Hvad folk siger - Skriv en anmeldelse
Vi har ikke fundet nogen anmeldelser de normale steder.
Andre udgaver - Se alle
alliteration appears called century chapter character close collection common compared complete contains course criticism death dialect discussion drama early edition England English especially essay evidence example explanation expression fact final French German given gives Grimm hand idea important influence instance interesting Italian Italy king language later Latin less letters lines literary literature matter meaning mentioned mind nature occurs original passage perhaps period person play poem poet possible present printed probably Professor published question reason reference regard relation remarks represented says seems sense stage story student suggested things thought tion translation University verse volume whole writing written
Side 184 - TO HELEN. Helen, thy beauty is to me Like those Nicean barks of yore, That gently, o'er a perfumed sea, The weary, way-worn wanderer bore To his own native shore. On desperate seas long wont to roam, Thy hyacinth hair, thy classic face, Thy Naiad airs have brought me home To the glory that was Greece And the grandeur that was Rome.
Side 438 - Now the bright morning star, day's harbinger, Comes dancing from the east, and leads with her The flowery May, who from her green lap throws The yellow cowslip, and the pale primrose. Hail bounteous May that dost inspire Mirth and youth, and warm desire; Woods and groves are of thy dressing, Hill and dale doth boast thy blessing. Thus we salute thee with our early song, And welcome thee, and wish thee long.
Side 272 - Lo! Death has reared himself a throne In a strange city lying alone Far down within the dim West, Where the good and the bad and the worst and the best Have gone to their eternal rest. There shrines and palaces and towers (Time-eaten towers that tremble not) Resemble nothing that is ours. Around, by lifting winds forgot, Resignedly beneath the sky The melancholy waters lie. No rays from the holy heaven come down On the long night-time of that town; But light from out the lurid sea...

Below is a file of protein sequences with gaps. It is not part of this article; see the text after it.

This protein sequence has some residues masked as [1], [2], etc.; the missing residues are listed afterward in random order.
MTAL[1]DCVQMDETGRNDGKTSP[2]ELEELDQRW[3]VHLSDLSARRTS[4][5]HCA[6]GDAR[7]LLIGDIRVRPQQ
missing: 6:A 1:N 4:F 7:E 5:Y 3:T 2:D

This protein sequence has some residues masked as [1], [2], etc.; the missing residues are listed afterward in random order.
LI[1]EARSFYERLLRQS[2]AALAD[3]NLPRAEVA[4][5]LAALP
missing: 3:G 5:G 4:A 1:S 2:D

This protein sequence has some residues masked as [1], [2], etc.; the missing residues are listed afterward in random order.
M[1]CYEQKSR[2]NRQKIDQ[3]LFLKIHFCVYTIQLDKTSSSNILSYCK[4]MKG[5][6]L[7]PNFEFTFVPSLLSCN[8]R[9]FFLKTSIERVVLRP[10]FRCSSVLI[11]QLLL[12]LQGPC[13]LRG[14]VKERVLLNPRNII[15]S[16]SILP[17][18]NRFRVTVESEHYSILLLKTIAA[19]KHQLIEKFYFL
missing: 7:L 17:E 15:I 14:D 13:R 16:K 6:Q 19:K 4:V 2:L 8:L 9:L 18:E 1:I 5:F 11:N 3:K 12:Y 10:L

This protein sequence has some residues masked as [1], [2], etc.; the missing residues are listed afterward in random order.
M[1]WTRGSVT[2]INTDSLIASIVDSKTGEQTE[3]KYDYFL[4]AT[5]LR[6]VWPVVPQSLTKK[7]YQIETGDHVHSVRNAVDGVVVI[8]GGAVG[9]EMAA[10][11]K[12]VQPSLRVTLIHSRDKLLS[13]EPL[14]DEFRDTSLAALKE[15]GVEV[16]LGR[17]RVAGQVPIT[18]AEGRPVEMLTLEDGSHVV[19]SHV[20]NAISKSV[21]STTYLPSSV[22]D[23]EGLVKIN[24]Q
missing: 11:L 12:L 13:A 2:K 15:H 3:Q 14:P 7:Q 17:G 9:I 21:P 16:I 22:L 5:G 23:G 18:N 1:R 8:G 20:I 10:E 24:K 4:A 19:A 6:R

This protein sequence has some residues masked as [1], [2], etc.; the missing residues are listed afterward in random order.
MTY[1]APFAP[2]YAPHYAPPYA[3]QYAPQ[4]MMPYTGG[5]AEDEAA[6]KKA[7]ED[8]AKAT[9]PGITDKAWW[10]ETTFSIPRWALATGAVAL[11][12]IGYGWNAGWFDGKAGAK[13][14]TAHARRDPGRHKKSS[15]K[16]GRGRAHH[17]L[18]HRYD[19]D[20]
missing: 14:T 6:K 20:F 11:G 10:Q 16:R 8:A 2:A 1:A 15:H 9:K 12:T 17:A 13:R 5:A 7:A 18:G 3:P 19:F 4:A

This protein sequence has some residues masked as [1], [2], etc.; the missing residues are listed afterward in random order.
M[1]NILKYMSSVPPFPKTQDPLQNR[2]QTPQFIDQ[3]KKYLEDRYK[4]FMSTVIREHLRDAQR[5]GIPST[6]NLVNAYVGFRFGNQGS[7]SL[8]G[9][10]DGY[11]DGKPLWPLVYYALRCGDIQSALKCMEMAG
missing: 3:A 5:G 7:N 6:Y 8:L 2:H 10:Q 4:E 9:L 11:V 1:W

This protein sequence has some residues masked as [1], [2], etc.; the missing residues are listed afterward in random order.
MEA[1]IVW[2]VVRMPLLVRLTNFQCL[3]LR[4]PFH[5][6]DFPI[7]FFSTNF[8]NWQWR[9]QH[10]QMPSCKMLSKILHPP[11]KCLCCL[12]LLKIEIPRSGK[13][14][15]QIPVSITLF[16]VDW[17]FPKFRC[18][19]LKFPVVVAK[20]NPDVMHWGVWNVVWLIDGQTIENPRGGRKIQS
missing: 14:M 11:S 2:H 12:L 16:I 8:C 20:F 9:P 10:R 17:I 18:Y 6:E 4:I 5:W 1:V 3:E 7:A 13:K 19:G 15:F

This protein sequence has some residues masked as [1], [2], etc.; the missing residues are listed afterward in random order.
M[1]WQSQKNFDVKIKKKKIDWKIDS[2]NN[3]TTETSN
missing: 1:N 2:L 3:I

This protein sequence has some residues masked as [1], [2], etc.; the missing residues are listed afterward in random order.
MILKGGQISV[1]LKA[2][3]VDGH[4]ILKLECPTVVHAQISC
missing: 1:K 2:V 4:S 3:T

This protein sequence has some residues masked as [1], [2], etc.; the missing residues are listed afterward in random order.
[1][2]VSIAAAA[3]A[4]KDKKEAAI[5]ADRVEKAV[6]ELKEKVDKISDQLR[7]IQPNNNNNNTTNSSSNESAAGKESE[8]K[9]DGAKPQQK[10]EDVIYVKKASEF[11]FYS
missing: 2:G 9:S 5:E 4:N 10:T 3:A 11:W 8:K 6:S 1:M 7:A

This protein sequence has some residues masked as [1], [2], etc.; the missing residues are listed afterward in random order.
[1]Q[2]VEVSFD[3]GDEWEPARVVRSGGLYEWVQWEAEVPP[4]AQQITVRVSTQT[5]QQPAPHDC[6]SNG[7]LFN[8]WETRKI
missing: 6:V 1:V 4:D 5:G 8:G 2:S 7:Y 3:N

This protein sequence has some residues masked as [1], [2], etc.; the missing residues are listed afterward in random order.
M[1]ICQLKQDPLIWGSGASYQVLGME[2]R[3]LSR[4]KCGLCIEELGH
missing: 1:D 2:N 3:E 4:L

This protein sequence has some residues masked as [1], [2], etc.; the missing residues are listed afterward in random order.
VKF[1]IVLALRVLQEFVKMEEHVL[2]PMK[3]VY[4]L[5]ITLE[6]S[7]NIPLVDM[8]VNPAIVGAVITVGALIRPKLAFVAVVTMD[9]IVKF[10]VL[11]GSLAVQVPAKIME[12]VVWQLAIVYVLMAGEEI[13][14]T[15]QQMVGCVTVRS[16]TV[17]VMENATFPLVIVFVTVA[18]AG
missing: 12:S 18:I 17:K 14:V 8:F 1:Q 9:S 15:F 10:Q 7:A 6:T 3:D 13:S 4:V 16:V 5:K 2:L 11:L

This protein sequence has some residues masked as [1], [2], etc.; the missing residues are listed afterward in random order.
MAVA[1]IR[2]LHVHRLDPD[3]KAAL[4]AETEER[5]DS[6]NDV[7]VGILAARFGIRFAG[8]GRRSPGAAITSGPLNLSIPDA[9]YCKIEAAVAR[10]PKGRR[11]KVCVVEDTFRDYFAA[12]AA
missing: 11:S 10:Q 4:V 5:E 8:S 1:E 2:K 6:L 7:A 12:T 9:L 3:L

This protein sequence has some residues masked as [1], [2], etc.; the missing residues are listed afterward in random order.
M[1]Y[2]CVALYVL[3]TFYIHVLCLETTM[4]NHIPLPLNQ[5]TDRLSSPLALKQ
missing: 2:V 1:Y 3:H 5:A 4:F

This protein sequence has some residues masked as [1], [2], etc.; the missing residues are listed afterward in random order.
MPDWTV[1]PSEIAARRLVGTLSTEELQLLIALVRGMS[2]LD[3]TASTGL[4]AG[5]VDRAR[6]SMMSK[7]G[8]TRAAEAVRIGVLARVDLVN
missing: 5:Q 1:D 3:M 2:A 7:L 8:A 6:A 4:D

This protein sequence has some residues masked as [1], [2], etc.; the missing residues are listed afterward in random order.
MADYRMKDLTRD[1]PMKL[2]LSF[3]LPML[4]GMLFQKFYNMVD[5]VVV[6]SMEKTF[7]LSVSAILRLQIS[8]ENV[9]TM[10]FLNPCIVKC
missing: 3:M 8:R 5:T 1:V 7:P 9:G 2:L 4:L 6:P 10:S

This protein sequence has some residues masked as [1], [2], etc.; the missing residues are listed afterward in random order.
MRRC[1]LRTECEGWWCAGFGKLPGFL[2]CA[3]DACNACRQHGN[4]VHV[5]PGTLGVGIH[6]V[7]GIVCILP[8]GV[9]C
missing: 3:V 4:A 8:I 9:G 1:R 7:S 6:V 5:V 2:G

Side 313 - My mother Earth! And thou fresh breaking Day, and you, ye Mountains, Why are ye beautiful? I cannot love ye. And thou, the bright eye of the universe, That openest over all, and unto all Art a delight— thou shin'st not on my heart.
Side 378 - For him in vain his anxious wife shall wait, Or wander forth to meet him on his way; For him in vain, at to-fall of the day, His babes shall linger at. th' unclosing gate: Ah, ne'er shall he.
Side 312 - Titan! to thee the strife was given Between the suffering and the will. Which torture where they cannot kill; And the inexorable Heaven, And the deaf tyranny of Fate, The ruling principle of Hate, Which for its pleasure doth create The things it may annihilate.
Side 38 - Seek ye first the Kingdom of God and all things shall be added unto you.
Side 119 - Address'd his way, not with indented wave, Prone on the ground, as since, but on his rear, Circular base of rising folds, that tower'd Fold above fold a surging maze...
Side 332 - But ask not, to what doctors I apply? Sworn to no master, of no sect am I: As drives the storm, at any door I knock: And house with Montaigne now, or now with Locke.